My Christmas past, present and future…

I always look forward to Christmas. I’ve been doing it for a long time, pressing my nose against shop windows, gazing at the twinkling lights in town, anticipating the fun and excitement of 25th December. Arguably, anticipation is a huge part of the whole Christmas package, putting up sparkly decorations, buying presents, going to carol services, listening to that Slade song you haven’t heard for a whole eleven months and watching Love Actually again on TV.

We know we’re really lucky to be able to enjoy Christmas as we tuck into that special dinner with our families, as we invariably remember of those who can’t share the joy: there are people in war-torn countries, others living in shop doorways. People have such high expectations of how perfect Christmas time should be that disappointment, loneliness and depression may go unnoticed and unsupported. Charity and kindness to others have always been an integral part of Christmas; in many ways we’re still living in the times of Ebenezer Scrooge and Tiny Tim Cratchit.

This year could be my first empty nest Christmas and, after years of the festive season being mainly about the kids, planning for twelve months to make the celebrations great for them, the prospect of a silent house can be a strange thing to come to terms with.

If I think about it, Christmas has always been a full-pelt, manic time. I was reminiscing with my brother just the other day about how Christmases used to be when we were kids and it was one of those ‘if you told people nowadays they’d never believe you’ moments. Read on:

When I was about seven, the council moved us into a house. We had a bath, a toilet. Unprecedented luxury. Previously we’d had a moveable tin bath and a shared khazi in a field. Now we had a proper house with three bedrooms and a garden. No heating, no double glazing, no fridge, no phone, no carpets, but it was Buckingham Palace. We slept under coats – no blankets or sheets or duvets – and woke with huge icicles hanging inside the windows but we thought we were in paradise. We lived in the kitchen all year but on Christmas day our Dad bought a precarious paraffin heater and we were allowed to go into the front room to sit on the sofa. A real privilege.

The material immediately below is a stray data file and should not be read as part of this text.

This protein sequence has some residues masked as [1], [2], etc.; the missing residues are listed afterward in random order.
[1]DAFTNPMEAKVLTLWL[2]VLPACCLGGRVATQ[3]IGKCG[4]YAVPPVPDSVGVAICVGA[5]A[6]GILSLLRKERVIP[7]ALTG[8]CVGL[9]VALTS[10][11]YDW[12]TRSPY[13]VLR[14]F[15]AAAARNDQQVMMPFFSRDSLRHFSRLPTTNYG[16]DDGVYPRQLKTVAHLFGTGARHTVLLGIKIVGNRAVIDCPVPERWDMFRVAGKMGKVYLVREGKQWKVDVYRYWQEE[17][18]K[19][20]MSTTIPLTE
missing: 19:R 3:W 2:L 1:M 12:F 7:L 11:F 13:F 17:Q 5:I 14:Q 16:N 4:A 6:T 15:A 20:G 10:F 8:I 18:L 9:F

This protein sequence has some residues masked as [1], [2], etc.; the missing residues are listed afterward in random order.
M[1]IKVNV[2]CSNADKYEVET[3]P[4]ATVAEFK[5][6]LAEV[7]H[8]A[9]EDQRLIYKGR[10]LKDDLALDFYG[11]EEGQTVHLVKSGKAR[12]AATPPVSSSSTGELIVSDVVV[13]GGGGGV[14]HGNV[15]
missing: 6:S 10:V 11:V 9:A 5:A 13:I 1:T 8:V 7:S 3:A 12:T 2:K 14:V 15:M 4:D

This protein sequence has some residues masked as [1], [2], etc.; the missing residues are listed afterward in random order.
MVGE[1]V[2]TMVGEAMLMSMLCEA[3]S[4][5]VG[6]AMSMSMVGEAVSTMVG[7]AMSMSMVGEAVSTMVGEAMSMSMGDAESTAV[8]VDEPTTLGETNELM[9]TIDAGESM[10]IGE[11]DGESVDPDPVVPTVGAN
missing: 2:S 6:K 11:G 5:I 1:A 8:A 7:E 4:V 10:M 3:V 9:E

We had very little money. Dad sold his Vincent Black Shadow one year, a motorbike that he should have hung onto, to buy us presents. But we had vegetables in the garden. My brother and I used to be sent out to pick Brussel sprouts in a wind so fiercely cold that our little fingers were numb and frozen to the sprout plant, which we hung onto to stop ourselves from blowing over in the icy blasts. Good times.

Christmas fare was about Mum plucking and gutting the pheasant our father had shot in the nearby woods while Dad uncorked a bottle of Bourbon he’d procured from some fella and drank the lot. We’d sit down to a cooked meal, everyone digging in except me,  experiencing early vegan tendencies, refusing to eat something dead and full of lead shot, expecting a slap for being ungrateful or ‘mouthy.’ Then we had to have Christmas pudding although nobody really liked it, and those orange and lemon segment jelly fruits that were still unopened in the wrapper well into January. It was tradition. It’s what people did, and we wouldn’t have done it any other way.